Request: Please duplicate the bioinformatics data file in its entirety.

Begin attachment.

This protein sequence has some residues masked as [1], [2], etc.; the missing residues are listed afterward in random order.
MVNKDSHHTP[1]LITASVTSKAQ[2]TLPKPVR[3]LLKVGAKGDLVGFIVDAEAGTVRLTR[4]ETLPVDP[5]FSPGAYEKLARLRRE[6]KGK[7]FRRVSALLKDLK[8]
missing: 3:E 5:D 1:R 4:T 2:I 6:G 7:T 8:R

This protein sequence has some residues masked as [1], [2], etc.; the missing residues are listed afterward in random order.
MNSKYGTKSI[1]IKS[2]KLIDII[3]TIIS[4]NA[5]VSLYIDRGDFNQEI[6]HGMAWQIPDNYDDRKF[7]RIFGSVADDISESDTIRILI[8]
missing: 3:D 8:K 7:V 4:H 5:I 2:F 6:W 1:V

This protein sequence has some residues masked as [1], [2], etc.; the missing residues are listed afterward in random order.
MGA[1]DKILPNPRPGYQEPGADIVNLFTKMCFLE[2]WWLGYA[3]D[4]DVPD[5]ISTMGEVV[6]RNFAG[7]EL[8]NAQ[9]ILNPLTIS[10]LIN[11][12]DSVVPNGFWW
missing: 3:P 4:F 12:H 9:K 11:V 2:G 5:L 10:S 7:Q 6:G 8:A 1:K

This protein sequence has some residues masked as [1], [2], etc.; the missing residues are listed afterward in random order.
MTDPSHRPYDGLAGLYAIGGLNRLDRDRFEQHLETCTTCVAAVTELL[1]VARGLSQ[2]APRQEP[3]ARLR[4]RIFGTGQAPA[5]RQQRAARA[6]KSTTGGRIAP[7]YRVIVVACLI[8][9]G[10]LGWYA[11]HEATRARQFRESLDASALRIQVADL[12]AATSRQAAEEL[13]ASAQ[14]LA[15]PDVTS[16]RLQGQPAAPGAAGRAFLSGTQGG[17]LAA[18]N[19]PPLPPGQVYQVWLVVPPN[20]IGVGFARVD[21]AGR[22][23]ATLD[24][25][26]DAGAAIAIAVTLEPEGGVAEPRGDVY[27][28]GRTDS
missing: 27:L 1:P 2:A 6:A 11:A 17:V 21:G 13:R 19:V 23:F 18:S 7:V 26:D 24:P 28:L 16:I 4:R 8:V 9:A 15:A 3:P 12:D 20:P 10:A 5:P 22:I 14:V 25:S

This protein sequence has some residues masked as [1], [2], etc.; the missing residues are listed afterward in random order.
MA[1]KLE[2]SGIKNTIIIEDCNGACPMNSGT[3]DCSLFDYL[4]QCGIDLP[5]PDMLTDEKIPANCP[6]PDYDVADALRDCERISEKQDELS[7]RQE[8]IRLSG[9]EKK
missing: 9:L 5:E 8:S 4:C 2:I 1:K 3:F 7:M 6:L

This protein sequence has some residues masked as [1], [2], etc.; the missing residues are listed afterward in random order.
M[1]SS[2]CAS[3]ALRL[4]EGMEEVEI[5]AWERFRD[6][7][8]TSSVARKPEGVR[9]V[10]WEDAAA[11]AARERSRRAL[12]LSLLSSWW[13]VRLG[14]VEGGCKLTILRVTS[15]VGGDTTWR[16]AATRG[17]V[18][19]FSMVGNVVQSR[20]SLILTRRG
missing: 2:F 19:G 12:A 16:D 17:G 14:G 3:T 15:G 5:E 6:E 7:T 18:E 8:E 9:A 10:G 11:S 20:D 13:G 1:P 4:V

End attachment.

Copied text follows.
This protein sequence has some residues masked as [1], [2], etc.; the missing residues are listed afterward in random order.
MVNKDSHHTP[1]LITASVTSKAQ[2]TLPKPVR[3]LLKVGAKGDLVGFIVDAEAGTVRLTR[4]ETLPVDP[5]FSPGAYEKLARLRRE[6]KGK[7]FRRVSALLKDLK[8]
missing: 3:E 5:D 1:R 4:T 2:I 6:G 7:T 8:R

This protein sequence has some residues masked as [1], [2], etc.; the missing residues are listed afterward in random order.
MNSKYGTKSI[1]IKS[2]KLIDII[3]TIIS[4]NA[5]VSLYIDRGDFNQEI[6]HGMAWQIPDNYDDRKF[7]RIFGSVADDISESDTIRILI[8]
missing: 3:D 8:K 7:V 4:H 5:I 2:F 6:W 1:V

This protein sequence has some residues masked as [1], [2], etc.; the missing residues are listed afterward in random order.
MGA[1]DKILPNPRPGYQEPGADIVNLFTKMCFLE[2]WWLGYA[3]D[4]DVPD[5]ISTMGEVV[6]RNFAG[7]EL[8]NAQ[9]ILNPLTIS[10]LIN[11][12]DSVVPNGFWW
missing: 3:P 4:F 12:H 9:K 11:V 2:G 5:L 10:S 7:Q 6:G 8:A 1:K

This protein sequence has some residues masked as [1], [2], etc.; the missing residues are listed afterward in random order.
MTDPSHRPYDGLAGLYAIGGLNRLDRDRFEQHLETCTTCVAAVTELL[1]VARGLSQ[2]APRQEP[3]ARLR[4]RIFGTGQAPA[5]RQQRAARA[6]KSTTGGRIAP[7]YRVIVVACLI[8][9]G[10]LGWYA[11]HEATRARQFRESLDASALRIQVADL[12]AATSRQAAEEL[13]ASAQ[14]LA[15]PDVTS[16]RLQGQPAAPGAAGRAFLSGTQGG[17]LAA[18]N[19]PPLPPGQVYQVWLVVPPN[20]IGVGFARVD[21]AGR[22][23]ATLD[24][25][26]DAGAAIAIAVTLEPEGGVAEPRGDVY[27][28]GRTDS
missing: 27:L 1:P 2:A 6:A 11:A 17:V 21:G 13:R 19:V 23:F 18:S 7:V 26:D 24:P 28:L 16:I 4:R 8:V 9:A 15:A 3:P 12:D 20:P 10:A 5:P 22:I 14:V 25:S

This protein sequence has some residues masked as [1], [2], etc.; the missing residues are listed afterward in random order.
MA[1]KLE[2]SGIKNTIIIEDCNGACPMNSGT[3]DCSLFDYL[4]QCGIDLP[5]PDMLTDEKIPANCP[6]PDYDVADALRDCERISEKQDELS[7]RQE[8]IRLSG[9]EKK
missing: 9:L 5:E 8:S 4:C 2:I 1:K 3:F 7:M 6:L

This protein sequence has some residues masked as [1], [2], etc.; the missing residues are listed afterward in random order.
M[1]SS[2]CAS[3]ALRL[4]EGMEEVEI[5]AWERFRD[6][7][8]TSSVARKPEGVR[9]V[10]WEDAAA[11]AARERSRRAL[12]LSLLSSWW[13]VRLG[14]VEGGCKLTILRVTS[15]VGGDTTWR[16]AATRG[17]V[18][19]FSMVGNVVQSR[20]SLILTRRG
missing: 2:F 19:G 12:A 16:D 17:G 14:G 3:T 15:G 5:E 6:E 7:T 18:E 8:E 9:A 10:G 11:S 20:D 13:G 1:P 4:V